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Old 07-28-2011, 10:16 PM   #1
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Removing/installing spark plug tubes

I am in the process of replacing my spark plug tubes because oil has been seeping out. The transom boat plug as suggested by many diy's did not work as I couldn't get it to grip the tube. I just inserted a socket with a handle and cracked the tubes at an angle to get it out (hope that is ok). The farthest one inside on the driver's was the most difficult to remove due to the limited clearance. I'm having trouble reinstalling the tube as it won't sit flush. I used the back end of a screwdriver with full force to try to push it in but it is still protruding slightly. Will this be any issue if I leave it slightly protruding?

Also, I noticed that a couple of the plug connectors had damaged rubber tips. Are they still useable or do they need replacement?



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Old 07-28-2011, 10:43 PM   #2
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It's not likely the o-rings will seal if it isn't pushed in flush. This would be bad.

Suggest putting a little soapy water on the o-rings to let them slide better into their grooves.

Of course, this all assumes that you have looked into the head opening to make certain there aren't any bits of rubber from the plug boots or plastic from the old cracked tube causing clearance issues.

The plug boots don't really look too bad from the pics, but you don't want them arcing to ground and denying the spark energy to the plug.

From the pics, I'd say you could roll the dice and re-use them, but that could lead to an issue of rough running, cels, etc. If you get any of this, then replace them.

Cheers!
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Old 07-29-2011, 11:04 AM   #3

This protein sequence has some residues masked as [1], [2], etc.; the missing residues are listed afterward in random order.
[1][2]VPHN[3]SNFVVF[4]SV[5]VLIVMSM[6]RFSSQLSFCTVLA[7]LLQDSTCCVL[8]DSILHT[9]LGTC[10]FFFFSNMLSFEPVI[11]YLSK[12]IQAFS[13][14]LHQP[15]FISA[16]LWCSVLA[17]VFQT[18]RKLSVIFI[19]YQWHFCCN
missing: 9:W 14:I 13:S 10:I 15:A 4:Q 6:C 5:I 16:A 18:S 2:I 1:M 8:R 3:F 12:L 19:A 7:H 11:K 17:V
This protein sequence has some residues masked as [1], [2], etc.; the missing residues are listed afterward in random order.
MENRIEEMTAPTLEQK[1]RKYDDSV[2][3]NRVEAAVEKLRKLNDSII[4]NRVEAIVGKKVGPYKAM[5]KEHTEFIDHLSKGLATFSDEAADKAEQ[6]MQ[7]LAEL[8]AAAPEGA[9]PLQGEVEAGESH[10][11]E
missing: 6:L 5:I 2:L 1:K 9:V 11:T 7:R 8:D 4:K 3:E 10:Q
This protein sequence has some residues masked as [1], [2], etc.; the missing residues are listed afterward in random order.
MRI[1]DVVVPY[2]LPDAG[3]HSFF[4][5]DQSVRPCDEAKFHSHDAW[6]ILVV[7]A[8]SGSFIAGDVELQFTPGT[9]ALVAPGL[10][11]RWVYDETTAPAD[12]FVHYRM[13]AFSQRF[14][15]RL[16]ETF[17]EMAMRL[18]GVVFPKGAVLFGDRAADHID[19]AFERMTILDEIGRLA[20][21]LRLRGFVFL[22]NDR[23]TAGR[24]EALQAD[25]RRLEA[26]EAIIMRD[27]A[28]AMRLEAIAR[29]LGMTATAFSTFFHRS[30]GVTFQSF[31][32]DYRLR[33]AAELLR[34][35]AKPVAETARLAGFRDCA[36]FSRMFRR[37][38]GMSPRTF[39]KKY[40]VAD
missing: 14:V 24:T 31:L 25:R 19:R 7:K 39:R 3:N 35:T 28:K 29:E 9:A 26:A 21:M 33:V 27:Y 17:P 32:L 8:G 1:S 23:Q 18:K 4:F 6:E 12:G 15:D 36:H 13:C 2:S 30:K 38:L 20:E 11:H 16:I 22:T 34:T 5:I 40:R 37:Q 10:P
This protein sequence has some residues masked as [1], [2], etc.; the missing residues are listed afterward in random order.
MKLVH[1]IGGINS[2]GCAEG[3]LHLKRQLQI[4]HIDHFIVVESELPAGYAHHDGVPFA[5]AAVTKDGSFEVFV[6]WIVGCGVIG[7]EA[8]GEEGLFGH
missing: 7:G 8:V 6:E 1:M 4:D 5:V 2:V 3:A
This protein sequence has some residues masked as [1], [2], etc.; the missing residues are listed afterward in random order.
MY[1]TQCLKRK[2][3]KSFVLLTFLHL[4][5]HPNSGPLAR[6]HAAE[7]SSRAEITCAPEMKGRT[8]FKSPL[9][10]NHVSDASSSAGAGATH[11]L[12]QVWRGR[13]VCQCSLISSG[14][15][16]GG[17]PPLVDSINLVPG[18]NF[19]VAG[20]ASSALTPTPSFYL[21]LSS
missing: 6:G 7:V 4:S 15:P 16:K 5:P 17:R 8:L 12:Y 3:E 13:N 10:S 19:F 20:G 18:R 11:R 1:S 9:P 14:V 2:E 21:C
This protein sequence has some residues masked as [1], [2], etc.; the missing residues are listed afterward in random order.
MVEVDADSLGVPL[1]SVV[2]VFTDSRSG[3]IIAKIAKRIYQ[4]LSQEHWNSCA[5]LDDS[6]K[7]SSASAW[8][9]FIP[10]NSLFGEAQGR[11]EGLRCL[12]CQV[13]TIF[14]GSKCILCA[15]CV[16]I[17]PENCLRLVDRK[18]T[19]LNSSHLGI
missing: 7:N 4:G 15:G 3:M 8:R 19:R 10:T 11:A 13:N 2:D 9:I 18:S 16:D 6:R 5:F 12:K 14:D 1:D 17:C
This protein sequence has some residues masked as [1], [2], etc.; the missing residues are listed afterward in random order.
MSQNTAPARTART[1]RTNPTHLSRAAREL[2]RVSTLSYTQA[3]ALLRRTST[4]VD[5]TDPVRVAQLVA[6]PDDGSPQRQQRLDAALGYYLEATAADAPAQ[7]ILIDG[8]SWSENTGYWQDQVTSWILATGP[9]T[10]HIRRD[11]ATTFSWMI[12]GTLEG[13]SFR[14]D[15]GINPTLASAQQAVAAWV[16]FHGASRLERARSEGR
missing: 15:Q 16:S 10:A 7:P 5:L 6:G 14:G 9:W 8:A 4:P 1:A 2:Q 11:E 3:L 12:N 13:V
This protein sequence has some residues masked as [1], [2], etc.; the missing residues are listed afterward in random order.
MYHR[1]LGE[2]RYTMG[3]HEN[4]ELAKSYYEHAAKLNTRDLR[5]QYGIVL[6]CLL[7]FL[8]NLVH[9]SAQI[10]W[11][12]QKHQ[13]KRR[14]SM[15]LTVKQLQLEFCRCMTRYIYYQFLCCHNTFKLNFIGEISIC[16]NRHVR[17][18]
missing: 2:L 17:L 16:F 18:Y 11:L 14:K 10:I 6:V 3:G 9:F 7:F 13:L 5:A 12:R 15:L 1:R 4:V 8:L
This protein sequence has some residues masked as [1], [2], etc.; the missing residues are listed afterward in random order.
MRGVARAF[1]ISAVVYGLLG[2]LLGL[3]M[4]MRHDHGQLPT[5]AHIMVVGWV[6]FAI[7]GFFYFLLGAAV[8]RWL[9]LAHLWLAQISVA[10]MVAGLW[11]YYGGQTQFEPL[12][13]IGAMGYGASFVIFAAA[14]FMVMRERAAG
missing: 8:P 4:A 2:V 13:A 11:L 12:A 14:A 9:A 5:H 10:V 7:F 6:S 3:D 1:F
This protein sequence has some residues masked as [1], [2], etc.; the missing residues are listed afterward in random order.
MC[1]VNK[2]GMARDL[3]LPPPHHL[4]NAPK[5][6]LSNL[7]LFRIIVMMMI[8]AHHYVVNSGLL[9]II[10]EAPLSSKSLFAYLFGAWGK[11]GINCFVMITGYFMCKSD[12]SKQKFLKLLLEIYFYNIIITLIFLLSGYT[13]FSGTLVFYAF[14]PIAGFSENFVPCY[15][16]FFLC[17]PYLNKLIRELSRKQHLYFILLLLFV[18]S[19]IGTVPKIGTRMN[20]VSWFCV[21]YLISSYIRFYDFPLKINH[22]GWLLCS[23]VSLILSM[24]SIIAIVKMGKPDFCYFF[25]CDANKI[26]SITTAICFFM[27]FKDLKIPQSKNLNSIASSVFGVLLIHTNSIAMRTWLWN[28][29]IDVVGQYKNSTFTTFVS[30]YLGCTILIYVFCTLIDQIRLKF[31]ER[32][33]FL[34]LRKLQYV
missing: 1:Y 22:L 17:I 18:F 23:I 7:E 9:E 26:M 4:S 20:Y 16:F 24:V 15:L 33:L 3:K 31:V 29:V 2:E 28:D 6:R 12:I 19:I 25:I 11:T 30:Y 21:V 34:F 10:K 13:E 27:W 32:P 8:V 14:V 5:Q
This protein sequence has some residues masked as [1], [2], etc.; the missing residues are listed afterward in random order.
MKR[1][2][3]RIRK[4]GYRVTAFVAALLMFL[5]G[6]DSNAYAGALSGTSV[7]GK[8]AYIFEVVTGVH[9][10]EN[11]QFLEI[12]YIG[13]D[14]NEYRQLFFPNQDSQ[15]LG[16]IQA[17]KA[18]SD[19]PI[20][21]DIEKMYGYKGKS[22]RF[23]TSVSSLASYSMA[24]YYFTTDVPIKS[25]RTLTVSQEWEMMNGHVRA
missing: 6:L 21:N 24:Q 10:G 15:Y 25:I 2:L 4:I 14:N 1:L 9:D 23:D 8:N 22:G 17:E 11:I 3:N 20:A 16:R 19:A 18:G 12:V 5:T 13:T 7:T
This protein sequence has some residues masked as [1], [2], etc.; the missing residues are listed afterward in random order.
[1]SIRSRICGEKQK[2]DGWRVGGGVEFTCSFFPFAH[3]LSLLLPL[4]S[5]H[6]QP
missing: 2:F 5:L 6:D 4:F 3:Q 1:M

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+1 on making sure all the old tube pieces are removed. I recently had to repair a misfire caused by a cracked tube allowing oil in & getting past a coil boot torn less than yours so I would replace the boot or just buy another coil. I use a 1" socket to press in the tube it must be flush to fully seal.
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Old 07-29-2011, 05:29 PM   #4
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Be sure that you have the spark plug tube exactly lined up to get it to seat all of the way. I had to wiggle them around a little to find the right place and then give them a good push to get them to seat. If its not lined up properly, you'll never get it to seat all the way flush.
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Old 07-31-2011, 04:30 PM   #5
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Your post reminded me that I had been procrastinating on replacing one of my tubes. I noticed it was leaking when I changed the plugs, but I didn't have the part at the time. I had a couple of hours this afternoon, so I gave it a try.

I agree that the transom plug technique is not as easy as some would have you believe. Turning the handle enough to expand the plug for an adequate grip on the inside of the tube takes more hand strength than most of us white collar workers have. It didn't help that I was working on the front tube on the passenger side which is difficult to reach.

I put the transom plug in about 5 times before I could get it to work. I finally just decided I was going to tighten it as much as I could and on about the sixth try it came out with the tube attached. It may have been that the previous failed attempts had loosened the tube and contributed to the ultimate success. I also cleaned the oil out of the inside of the tube which may have made for a better grip.

I was concerned that putting the new tube in would be difficult too, but I did not have the problem your described. I wonder if part of the broken tube is interfering with your fit.

Good luck and thanks for the inspiration.

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